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Is Income Inequality Endogenous in Regional Growth?

  • Hailu, Yohannes G.
  • Kahsai, Mulugeta S.
  • Gebremedhin, Tesfa G.
  • Jackson, Randall W.

This study focuses on testing the relationship between income inequality and growth within U.S. counties, and the channels through which such effects are observed. The study tests three hypotheses: (1) income inequality has an inverse relationship with growth; (2) regional growth adjustments are the channels through which the inequality and growth are equilibrated; and (3) income inequality is endogenous to regional growth and its adjustment. Results, based on a system of equations estimation, confirm the hypotheses that income inequality has a growth dampening effect; income inequality is endogenous to regional growth and growth adjustment; and the channels through which income inequality determines growth are regional growth adjustments, such as migration and regional adjustment in job and income growth. Results have numerous policy implications: (1) to the extent that income inequality is endogenous, its equilibrium level can be internally determined within a regional growth process; (2) to the extent that traditional income inequality mitigating policies have indirect effect on overall regional growth, they may have unintended indirect effects on income inequality; and (3) to the extent that regional growth adjustment also equilibrates income inequality, such forces can be utilized as policy instruments to mitigate income inequality, and its growth dampening effects hence forth.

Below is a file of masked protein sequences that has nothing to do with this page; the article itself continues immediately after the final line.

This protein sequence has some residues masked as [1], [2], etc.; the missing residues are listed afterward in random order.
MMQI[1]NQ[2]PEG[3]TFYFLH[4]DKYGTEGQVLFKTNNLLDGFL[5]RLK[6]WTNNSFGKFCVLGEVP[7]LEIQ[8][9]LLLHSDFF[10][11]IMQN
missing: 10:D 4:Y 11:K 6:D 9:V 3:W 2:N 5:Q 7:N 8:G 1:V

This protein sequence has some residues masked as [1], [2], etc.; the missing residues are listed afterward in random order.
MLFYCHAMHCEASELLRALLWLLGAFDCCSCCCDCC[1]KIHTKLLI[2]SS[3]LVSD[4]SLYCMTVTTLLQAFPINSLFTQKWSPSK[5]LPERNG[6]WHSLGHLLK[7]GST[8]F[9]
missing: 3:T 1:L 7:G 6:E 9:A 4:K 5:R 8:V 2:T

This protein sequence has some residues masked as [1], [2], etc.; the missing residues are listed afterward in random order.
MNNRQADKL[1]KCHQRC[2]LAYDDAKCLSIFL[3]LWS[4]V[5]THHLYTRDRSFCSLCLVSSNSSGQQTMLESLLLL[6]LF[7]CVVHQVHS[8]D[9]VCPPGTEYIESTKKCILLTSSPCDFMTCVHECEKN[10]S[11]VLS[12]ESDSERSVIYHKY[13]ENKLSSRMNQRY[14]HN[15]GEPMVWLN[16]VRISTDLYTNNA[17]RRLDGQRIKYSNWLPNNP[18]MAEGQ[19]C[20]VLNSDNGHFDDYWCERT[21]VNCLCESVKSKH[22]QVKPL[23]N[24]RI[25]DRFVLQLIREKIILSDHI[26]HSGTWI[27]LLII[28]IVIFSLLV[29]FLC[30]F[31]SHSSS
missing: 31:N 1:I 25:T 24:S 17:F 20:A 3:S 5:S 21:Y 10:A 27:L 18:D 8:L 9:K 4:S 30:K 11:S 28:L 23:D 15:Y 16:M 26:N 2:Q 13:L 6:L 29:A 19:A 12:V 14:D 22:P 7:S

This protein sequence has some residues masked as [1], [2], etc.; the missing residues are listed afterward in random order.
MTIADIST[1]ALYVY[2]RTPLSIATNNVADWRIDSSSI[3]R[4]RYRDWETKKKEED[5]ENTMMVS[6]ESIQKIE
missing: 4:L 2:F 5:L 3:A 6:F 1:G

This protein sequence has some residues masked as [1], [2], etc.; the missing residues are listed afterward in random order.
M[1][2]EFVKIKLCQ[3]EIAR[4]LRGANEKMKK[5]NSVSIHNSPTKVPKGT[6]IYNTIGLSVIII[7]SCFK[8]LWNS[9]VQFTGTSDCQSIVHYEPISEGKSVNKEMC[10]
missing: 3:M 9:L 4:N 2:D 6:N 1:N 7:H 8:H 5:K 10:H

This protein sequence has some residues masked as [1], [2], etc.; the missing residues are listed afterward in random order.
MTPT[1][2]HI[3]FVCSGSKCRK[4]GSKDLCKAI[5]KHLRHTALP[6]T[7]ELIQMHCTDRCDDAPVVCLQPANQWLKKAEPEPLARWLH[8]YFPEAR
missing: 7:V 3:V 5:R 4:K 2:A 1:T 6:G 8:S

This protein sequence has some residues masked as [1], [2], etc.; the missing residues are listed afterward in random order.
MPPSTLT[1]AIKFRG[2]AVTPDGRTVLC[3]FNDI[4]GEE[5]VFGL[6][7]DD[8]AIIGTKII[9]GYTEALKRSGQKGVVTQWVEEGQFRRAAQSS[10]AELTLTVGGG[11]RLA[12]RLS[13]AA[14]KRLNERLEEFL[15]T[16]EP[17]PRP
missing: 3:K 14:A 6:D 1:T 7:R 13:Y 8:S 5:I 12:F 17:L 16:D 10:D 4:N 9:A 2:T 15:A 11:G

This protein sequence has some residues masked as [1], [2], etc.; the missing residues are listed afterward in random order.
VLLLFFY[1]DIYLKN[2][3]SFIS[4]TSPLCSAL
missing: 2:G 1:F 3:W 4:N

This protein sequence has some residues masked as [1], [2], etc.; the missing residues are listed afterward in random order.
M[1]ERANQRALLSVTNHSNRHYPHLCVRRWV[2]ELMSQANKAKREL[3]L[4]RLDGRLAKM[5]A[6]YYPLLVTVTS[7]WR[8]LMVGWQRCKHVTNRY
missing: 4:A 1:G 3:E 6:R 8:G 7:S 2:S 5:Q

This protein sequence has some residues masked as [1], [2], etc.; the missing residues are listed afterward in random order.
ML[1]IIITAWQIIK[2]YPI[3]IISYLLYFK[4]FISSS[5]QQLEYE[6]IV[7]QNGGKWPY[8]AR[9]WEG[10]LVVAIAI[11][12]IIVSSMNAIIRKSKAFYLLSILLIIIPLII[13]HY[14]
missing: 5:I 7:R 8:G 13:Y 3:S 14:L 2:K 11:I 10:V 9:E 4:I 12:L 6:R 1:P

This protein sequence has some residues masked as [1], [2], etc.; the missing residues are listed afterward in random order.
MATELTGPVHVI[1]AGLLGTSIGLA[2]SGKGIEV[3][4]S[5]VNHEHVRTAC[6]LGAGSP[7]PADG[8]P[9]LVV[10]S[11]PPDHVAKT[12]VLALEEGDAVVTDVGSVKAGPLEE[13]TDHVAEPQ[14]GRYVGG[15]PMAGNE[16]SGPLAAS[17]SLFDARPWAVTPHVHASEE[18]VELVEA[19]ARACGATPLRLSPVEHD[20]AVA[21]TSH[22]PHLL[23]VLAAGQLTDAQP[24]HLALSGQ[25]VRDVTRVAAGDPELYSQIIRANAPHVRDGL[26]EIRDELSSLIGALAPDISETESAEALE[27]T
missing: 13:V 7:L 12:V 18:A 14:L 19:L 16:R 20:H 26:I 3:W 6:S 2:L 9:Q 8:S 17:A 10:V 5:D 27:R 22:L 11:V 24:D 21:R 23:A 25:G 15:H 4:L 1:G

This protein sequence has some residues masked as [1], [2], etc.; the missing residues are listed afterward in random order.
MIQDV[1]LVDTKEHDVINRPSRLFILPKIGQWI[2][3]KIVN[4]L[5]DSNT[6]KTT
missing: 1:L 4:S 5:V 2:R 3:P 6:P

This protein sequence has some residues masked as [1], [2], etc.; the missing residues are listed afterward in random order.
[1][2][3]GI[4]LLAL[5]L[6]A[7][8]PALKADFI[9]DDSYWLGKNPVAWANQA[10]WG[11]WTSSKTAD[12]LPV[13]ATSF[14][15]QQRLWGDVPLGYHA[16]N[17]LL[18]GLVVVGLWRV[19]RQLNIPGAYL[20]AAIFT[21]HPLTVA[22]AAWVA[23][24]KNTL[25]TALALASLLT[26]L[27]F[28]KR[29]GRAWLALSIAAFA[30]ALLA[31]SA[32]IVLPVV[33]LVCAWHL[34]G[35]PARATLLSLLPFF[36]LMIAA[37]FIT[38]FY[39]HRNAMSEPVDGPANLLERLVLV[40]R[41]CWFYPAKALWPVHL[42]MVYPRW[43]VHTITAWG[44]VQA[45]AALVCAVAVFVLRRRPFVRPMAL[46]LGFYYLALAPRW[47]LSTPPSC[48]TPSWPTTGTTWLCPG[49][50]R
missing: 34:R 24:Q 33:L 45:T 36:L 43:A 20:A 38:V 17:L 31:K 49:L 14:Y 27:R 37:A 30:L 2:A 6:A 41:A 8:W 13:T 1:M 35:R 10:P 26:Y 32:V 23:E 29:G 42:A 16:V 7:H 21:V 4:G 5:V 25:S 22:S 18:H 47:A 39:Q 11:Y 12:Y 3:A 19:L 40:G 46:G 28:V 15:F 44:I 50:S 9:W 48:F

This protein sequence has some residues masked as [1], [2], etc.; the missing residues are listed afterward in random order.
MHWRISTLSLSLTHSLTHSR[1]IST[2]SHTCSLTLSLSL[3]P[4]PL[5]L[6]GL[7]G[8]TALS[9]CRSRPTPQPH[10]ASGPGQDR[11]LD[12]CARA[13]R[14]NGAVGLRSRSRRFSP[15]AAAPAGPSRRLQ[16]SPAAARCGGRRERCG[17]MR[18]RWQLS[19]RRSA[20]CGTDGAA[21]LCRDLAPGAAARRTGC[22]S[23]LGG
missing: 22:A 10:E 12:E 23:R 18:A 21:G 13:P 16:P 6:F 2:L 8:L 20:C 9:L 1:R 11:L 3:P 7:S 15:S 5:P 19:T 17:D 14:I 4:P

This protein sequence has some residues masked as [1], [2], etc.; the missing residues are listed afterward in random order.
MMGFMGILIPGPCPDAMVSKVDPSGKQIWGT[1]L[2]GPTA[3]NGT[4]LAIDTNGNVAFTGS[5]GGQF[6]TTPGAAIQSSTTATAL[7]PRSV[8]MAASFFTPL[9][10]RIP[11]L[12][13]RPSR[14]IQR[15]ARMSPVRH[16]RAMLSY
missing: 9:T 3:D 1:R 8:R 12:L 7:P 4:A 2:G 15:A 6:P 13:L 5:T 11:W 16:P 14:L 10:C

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Paper provided by Southern Agricultural Economics Association in its series 2009 Annual Meeting, January 31-February 3, 2009, Atlanta, Georgia with number 46320.

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Date of creation: 2009
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Handle: RePEc:ags:saeana:46320
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  1. Persson, Torsten & Tabellini, Guido, 1994. "Is Inequality Harmful for Growth?," American Economic Review, American Economic Association, vol. 84(3), pages 600-621, June.
  2. Li, Hongyi & Zou, Heng-fu, 1998. "Income Inequality Is Not Harmful for Growth: Theory and Evidence," Review of Development Economics, Wiley Blackwell, vol. 2(3), pages 318-34, October.
  3. Aghion, Philippe & Caroli, Eve & García-Peñalosa, Cecilia, 1999. "Inequality and Economic Growth: The Perspective of the New Growth Theories," Scholarly Articles 12502063, Harvard University Department of Economics.
  4. Davis Lewis S, 2007. "Explaining the Evidence on Inequality and Growth: Informality and Redistribution," The B.E. Journal of Macroeconomics, De Gruyter, vol. 7(1), pages 1-35, January.
  5. Burkey, Mark L., 2006. "Gini Coefficients for the 2000 Census," MPRA Paper 57900, University Library of Munich, Germany.
  6. Roback, Jennifer, 1982. "Wages, Rents, and the Quality of Life," Journal of Political Economy, University of Chicago Press, vol. 90(6), pages 1257-78, December.
  7. Mills, Edwin S. & Price, Richard, 1984. "Metropolitan suburbanization and central city problems," Journal of Urban Economics, Elsevier, vol. 15(1), pages 1-17, January.
  8. Levy, Frank & Murnane, Richard J, 1992. "U.S. Earnings Levels and Earnings Inequality: A Review of Recent Trends and Proposed Explanations," Journal of Economic Literature, American Economic Association, vol. 30(3), pages 1333-81, September.
  9. Banerjee, Abhijit V & Duflo, Esther, 2003. " Inequality and Growth: What Can the Data Say?," Journal of Economic Growth, Springer, vol. 8(3), pages 267-99, September.
  10. Roland Benabou, 2000. "Unequal Societies: Income Distribution and the Social Contract," American Economic Review, American Economic Association, vol. 90(1), pages 96-129, March.
  11. Barro, Robert J, 2000. " Inequality and Growth in a Panel of Countries," Journal of Economic Growth, Springer, vol. 5(1), pages 5-32, March.
  12. Rupasingha, Anil & Goetz, Stephan J. & Freshwater, David, 2006. "The production of social capital in US counties," Journal of Behavioral and Experimental Economics (formerly The Journal of Socio-Economics), Elsevier, vol. 35(1), pages 83-101, February.
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